Remember when President Obama said that to prevent the Islamic Republic of Iran from obtaining a nuclear weapons capability, he would keep all options "on the table"? How long has it been since anyone took that warning seriously?
Remember when Mr. Obama said he didn't "bluff," that "when the United States says it is unacceptable for Iran to have a nuclear weapon, we mean what we say," adding: "We've got Israel's back." Does anyone think those statements are still "operative"?
Remember when Mr. Obama's spokesmen said that striking a bad deal with Iran would be worse than striking no deal at all, and that a good deal means Iran dismantles its nuclear weapons programs?
At this point, it's all but certain that Mr. Obama is prepared to accept a deal that will be dangerous for America and the West — and, yes, life-threatening for Israel. For Iran's rulers, by contrast, it could be the deal of this young but already-bloody century. Based on reports and leaks, the agreement now on offer will leave intact most of Iran's nuclear infrastructure, along with its intercontinental ballistic missile program and its ability to continue stonewalling on weaponization research.
In exchange, Iran's Islamic revolutionaries will pledge to remain months — not years — from the threshold beyond which they can make nuclear warheads. They are to keep that distance for roughly 10 years. Expect Mr. Obama to say we will know if they violate the agreement and that we will have time to take action should that happen.
His confidence ignores the intelligence community's record when it comes to Iran, as well as Iran's history of deception and continuing refusals to open its military programs to international inspectors.
The deal also is likely to include a "sunset" clause: In about 10 years, the clerical regime will be able to build an industrial-size nuclear program with hundreds of thousands of centrifuges and multiple plutonium reactors that will give the mullahs an easier path to a "breakout" or clandestine "sneak out." Iran's nuclear program will be under the same minimal constraints as those of the Netherlands, Japan and Germany — democracies that have never pursued nuclear weapons.
Mr. Obama appears to believe that Iran is evolving into a responsible power. No evidence suggests he's correct. What is evident: Sunni nations such as Saudi Arabia, the United Arab Emirates, Turkey and Egypt fear Iran, and are likely to develop their own nuclear capabilities. In other words, we are heading toward multiple nuclear weapons-capable countries on a hair trigger in the most volatile region of the world. Try leading that march from behind.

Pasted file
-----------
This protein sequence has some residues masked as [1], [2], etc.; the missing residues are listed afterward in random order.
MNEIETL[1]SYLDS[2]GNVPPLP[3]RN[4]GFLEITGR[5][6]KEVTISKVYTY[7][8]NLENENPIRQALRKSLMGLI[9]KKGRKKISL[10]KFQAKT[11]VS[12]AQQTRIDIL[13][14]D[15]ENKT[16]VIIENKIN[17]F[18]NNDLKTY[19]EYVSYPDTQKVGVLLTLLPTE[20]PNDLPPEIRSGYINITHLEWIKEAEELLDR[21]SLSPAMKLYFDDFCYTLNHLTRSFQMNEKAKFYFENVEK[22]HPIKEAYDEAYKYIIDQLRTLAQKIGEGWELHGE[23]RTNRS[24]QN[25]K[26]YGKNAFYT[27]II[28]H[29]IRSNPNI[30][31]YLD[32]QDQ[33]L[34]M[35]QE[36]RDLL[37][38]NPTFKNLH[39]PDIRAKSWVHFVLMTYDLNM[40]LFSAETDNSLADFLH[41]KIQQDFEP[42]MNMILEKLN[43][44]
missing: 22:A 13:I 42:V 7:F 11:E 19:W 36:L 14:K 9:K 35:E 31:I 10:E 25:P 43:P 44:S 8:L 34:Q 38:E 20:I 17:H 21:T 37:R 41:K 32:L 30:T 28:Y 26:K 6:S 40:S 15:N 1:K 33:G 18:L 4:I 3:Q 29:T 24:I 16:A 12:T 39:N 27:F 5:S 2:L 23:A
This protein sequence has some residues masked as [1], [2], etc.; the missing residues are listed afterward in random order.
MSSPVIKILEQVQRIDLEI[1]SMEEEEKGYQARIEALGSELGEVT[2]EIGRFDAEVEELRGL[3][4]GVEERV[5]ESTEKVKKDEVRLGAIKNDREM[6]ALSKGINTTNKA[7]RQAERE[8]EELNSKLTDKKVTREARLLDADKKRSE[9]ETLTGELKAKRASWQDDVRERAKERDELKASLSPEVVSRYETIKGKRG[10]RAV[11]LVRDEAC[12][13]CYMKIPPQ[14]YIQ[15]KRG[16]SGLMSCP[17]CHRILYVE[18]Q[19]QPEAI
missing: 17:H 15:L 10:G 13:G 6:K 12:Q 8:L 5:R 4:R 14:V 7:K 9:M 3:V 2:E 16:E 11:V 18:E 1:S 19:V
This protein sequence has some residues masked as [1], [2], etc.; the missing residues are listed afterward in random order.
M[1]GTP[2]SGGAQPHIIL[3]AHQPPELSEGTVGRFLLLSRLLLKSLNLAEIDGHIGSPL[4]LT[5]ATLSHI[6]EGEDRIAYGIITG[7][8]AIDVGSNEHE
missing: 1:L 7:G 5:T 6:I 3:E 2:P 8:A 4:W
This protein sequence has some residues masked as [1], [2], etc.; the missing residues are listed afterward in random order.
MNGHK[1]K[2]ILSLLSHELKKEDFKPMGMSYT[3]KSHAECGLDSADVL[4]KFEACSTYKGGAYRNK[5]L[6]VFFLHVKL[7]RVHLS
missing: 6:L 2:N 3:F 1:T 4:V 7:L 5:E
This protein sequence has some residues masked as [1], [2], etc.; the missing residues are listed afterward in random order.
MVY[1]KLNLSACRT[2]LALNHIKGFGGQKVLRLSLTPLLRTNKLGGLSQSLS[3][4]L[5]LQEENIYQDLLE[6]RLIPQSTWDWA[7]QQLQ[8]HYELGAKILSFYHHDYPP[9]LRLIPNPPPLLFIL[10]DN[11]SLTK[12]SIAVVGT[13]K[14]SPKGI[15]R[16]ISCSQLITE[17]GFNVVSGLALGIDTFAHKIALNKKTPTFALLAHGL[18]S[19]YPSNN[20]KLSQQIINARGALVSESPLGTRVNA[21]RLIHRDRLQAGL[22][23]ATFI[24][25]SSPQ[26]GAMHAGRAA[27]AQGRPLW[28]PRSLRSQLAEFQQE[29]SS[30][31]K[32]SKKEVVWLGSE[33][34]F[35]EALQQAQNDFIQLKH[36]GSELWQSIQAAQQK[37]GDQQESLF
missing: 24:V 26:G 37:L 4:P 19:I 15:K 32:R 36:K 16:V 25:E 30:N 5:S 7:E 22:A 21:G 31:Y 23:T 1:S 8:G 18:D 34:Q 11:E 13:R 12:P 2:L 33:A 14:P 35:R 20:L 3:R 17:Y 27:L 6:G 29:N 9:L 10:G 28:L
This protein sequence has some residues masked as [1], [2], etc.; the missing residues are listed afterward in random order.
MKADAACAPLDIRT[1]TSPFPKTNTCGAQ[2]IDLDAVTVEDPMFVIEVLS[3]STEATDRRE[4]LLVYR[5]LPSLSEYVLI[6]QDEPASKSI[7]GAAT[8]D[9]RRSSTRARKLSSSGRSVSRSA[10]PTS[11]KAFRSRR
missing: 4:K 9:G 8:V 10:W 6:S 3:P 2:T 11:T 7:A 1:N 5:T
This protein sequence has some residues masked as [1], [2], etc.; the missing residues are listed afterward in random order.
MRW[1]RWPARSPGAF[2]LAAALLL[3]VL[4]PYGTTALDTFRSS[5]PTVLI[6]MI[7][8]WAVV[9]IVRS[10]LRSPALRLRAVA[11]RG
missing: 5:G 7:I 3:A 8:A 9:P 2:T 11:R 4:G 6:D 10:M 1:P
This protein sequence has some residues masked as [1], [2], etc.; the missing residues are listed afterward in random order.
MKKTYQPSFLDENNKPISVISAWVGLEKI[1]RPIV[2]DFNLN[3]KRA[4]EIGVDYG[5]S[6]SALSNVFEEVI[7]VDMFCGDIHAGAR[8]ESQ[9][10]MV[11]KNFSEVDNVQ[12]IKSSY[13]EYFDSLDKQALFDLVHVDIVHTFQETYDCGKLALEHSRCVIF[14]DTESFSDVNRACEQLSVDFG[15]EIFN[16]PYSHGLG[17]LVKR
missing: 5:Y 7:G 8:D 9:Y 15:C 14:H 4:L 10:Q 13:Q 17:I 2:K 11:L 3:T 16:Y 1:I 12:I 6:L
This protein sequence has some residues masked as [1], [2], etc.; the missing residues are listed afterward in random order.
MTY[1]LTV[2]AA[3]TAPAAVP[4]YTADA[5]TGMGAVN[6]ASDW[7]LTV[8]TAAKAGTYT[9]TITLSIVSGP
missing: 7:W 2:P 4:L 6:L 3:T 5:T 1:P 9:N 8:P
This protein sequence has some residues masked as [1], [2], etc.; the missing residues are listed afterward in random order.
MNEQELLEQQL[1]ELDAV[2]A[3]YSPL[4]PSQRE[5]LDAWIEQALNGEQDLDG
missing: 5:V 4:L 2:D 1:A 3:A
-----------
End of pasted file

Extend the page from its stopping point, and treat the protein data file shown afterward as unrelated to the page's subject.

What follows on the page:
According to the government Mr. Obama heads, Iran remains the world's leading sponsor of terrorism and a chronic violator of fundamental human rights at home. It has been attempting to establish hegemony over its Arab neighbors, and has repeatedly threatened Israelis with genocide. "Death to America!" remains the regime's rallying cry.
The United States and Iran do have a common enemy in the Islamic State. But the United States and Iran also had a common enemy in Saddam Hussein. Americans fought and died — in many instances killed by Iranian-backed Shia militias — and eventually prevailed, standing up "a stable government in Iraq that is actually moving toward a representative government," as Vice President Joe Biden phrased it in 2010. Then Mr. Obama withdrew U.S. forces from Iraq. Predictably, a power vacuum opened. Predictably, Iran filled it.
Supreme Leader Ali Khamenei encouraged not just sectarianism but the oppression of Iraqi Sunnis by Iraqi Shiites. That helped revive al Qaeda in Iraq, an organization that had been shattered by the "surge" led by Gen. David Petraeus. With not even a residual U.S. military force left behind following the American withdrawal, we could only look on helplessly as al Qaeda in Iraq morphed into the Islamic State, a self-proclaimed caliphate that now rules significant swaths of both Iraq and Syria, with affiliates in the Sinai, Libya and elsewhere.
That's not all: My colleague, Thomas Joscelyn, a senior fellow at the Foundation for Defense of Democracies, has highlighted documents seized in the raid on Osama bin Laden's safe house in Pakistan and just released by prosecutors in New York as evidence in a trial against a terrorism suspect. These documents confirm that Iran's rulers have continued "to collude" with al Qaeda. What's more, Mr. Joscelyn writes, "terrorists directly tied to al Qaeda's Iran-based network have plotted attacks in the West on three occasions since Obama took office."
So in addition to worrying that Iran's rulers will use nuclear weapons or give them to Hezbollah, their proxy, there is now reason to believe they might provide a bomb to al Qaeda.
Remember when such an idea — the United States allowing an al Qaeda collaborator to acquire nuclear weapons — sounded crazy?
Some members of Congress are not blind to this gathering storm. Late last week, Sens. Bob Corker, Tennessee Republican; Robert Menendez, New Jersey Democrat; Lindsey Graham, South Carolina Republican and Tim Kaine, Virginia Democrat, introduced legislation that would require congressional review of any comprehensive nuclear agreement with Iran.
It would direct Mr. Obama to submit such an agreement to Congress and prohibit him from suspending congressional sanctions for 60 days. During that period, Congress could hold hearings and "approve, disapprove or take no action on the agreement."
"The content of any final deal is of great significance to the national security of the United States, our allies, and to international peace and stability," said Mr. Kaine, adding that he hopes "to work with my colleagues to provide support for a diplomatic deal that effectively ends Iran's nuclear ambitions."
Remember when Mr. Obama was saying the same? On Saturday, one of his spokesmen said he would veto the bill.